5 best practices for a successful systems integration project

5 best practices for a successful systems integration project

Philip Rashleigh

18 December 2018 - 5 min read

Systems IntegrationDigital Transformation
5 best practices for a successful systems integration project

Improving the quality and efficiency of your business-critical systems doesn’t always have to require completely rebuilding systems. Opting instead for a systems integration approach can reduce operational silos and deliver results without a major overhaul.

However, making the correct decisions in how to successfully integrate systems is pivotal to the project. According to Gartner, 90% of organisations still lack an application integration strategy and will continue to do so throughout the year. Choose the best integration practices and you’ll have a seamless end product, but choose the wrong approach and it could severely impact your project’s outcomes and the overall costs.

Here we look at our system integration practices to ensure that you maximise the potential of your existing software infrastructure without any drawbacks.

1. Map your process flows

Just like when you undertake any work relating to software development, analysis is a key aspect of a successful integration project. With this analysis, you can gain a greater understanding of what integration is and the impact it will have on your systems. This will inform whether your integration project will involve the replication of any data or cause any crossovers in your operating systems.

Real-time distributed transactional systems with message queues are considerably more powerful than replicating data between systems. But with this additional power comes complexity, so the need for a much greater level of analysis firstly, within each system, and secondly, between the systems being integrated, is key to understanding and aiding a successful integration.

Businesses need to focus on deviations from standard processes, known as unhappy paths, when analysing and defining integration requirements in order to gain a successful, future-proof outcome. It is essential to plan to prevent erroneous data from being inputted that disrupts the chronological events of a process. Analysis is needed to scrutinise existing processes and how they manage data when defining paths in order for success. An advantage of an agile approach is the flexibility given to adapt to newly defined unhappy paths as they are uncovered throughout the process, as opposed to documenting all potential unhappy paths prior to kick-off as part of a fixed scope.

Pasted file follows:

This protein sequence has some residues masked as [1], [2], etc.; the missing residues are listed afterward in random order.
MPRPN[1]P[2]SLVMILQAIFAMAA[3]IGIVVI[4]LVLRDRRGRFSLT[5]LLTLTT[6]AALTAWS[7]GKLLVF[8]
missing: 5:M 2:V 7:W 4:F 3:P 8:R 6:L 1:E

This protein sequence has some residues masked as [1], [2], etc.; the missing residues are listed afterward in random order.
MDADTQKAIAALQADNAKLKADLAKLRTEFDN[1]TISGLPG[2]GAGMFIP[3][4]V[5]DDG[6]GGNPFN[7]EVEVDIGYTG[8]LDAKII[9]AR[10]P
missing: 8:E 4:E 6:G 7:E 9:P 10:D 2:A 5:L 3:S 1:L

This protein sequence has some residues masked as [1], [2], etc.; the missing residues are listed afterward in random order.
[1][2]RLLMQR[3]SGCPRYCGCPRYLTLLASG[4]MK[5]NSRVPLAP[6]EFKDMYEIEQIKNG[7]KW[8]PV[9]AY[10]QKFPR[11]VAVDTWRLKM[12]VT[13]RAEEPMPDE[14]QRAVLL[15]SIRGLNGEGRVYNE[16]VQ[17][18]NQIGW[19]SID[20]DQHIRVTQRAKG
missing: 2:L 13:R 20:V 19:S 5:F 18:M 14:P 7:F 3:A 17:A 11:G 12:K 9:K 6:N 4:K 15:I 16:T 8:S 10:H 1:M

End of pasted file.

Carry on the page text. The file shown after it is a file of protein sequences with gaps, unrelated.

2. Research off-the-shelf product APIs

At the core of an integration project remains the need for accessible API’s to access the data of, and integrate with, other products. Make sure you research API capabilities where they are currently in use. For example, if you are looking to integrate with an off-the-shelf package and an API does not exist, the software provider themselves would need to develop one for you to be able to access their system.

Make sure you also understand any API restrictions of each product involved in your software integration project. For example, is there a limit to the number of calls your customer service tool can handle per day, or are there any licencing implications accessing differing aspects of a software package when integrating?